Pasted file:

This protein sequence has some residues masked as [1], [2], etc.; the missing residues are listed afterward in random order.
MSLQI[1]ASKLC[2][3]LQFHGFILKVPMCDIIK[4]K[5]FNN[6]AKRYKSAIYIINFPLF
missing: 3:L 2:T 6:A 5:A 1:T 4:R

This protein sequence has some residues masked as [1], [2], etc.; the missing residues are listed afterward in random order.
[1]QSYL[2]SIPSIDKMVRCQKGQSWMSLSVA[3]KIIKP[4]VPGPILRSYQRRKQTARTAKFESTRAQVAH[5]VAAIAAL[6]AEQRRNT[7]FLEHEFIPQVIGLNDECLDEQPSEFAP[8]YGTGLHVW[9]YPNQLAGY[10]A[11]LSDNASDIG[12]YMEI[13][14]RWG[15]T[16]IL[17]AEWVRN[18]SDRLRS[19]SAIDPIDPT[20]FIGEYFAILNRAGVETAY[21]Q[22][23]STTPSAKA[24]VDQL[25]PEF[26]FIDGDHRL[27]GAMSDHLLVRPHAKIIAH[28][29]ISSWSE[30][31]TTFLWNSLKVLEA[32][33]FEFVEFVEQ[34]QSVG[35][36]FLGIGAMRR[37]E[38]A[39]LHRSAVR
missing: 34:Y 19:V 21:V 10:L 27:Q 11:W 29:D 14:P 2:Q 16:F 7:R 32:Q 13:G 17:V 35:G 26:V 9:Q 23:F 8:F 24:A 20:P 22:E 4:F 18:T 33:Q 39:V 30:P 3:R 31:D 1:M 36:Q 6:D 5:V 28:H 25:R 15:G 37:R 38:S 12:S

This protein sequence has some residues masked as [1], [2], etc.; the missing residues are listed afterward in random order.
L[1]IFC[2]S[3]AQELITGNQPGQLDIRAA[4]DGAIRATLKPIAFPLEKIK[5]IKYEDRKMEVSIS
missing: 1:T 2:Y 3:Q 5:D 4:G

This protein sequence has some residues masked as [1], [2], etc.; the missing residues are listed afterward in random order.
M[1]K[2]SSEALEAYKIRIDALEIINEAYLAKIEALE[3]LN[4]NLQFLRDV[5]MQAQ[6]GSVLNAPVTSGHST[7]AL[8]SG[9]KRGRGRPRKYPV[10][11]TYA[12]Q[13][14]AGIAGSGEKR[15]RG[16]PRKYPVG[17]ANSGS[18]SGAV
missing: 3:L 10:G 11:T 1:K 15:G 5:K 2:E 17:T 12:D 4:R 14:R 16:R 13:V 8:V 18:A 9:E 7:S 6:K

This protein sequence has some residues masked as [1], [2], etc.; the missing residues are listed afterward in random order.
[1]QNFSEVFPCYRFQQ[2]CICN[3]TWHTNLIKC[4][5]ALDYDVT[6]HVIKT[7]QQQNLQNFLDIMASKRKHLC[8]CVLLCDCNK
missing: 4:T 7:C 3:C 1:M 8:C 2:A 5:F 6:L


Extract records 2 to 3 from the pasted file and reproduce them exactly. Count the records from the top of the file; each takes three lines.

This protein sequence has some residues masked as [1], [2], etc.; the missing residues are listed afterward in random order.
[1]QSYL[2]SIPSIDKMVRCQKGQSWMSLSVA[3]KIIKP[4]VPGPILRSYQRRKQTARTAKFESTRAQVAH[5]VAAIAAL[6]AEQRRNT[7]FLEHEFIPQVIGLNDECLDEQPSEFAP[8]YGTGLHVW[9]YPNQLAGY[10]A[11]LSDNASDIG[12]YMEI[13][14]RWG[15]T[16]IL[17]AEWVRN[18]SDRLRS[19]SAIDPIDPT[20]FIGEYFAILNRAGVETAY[21]Q[22][23]STTPSAKA[24]VDQL[25]PEF[26]FIDGDHRL[27]GAMSDHLLVRPHAKIIAH[28][29]ISSWSE[30][31]TTFLWNSLKVLEA[32][33]FEFVEFVEQ[34]QSVG[35][36]FLGIGAMRR[37]E[38]A[39]LHRSAVR
missing: 34:Y 19:V 21:V 10:L 27:Q 11:W 29:D 14:P 2:Q 16:F 7:R 32:Q 13:G 17:V 35:G 26:V 9:Q 23:F 8:F 24:A 20:P 22:E 4:F 18:T 33:Q 39:V 30:P 3:R 31:D 1:M 36:Q 6:D 5:V 28:H 25:R 15:G 37:R 38:S 12:S

This protein sequence has some residues masked as [1], [2], etc.; the missing residues are listed afterward in random order.
L[1]IFC[2]S[3]AQELITGNQPGQLDIRAA[4]DGAIRATLKPIAFPLEKIK[5]IKYEDRKMEVSIS
missing: 1:T 2:Y 3:Q 5:D 4:G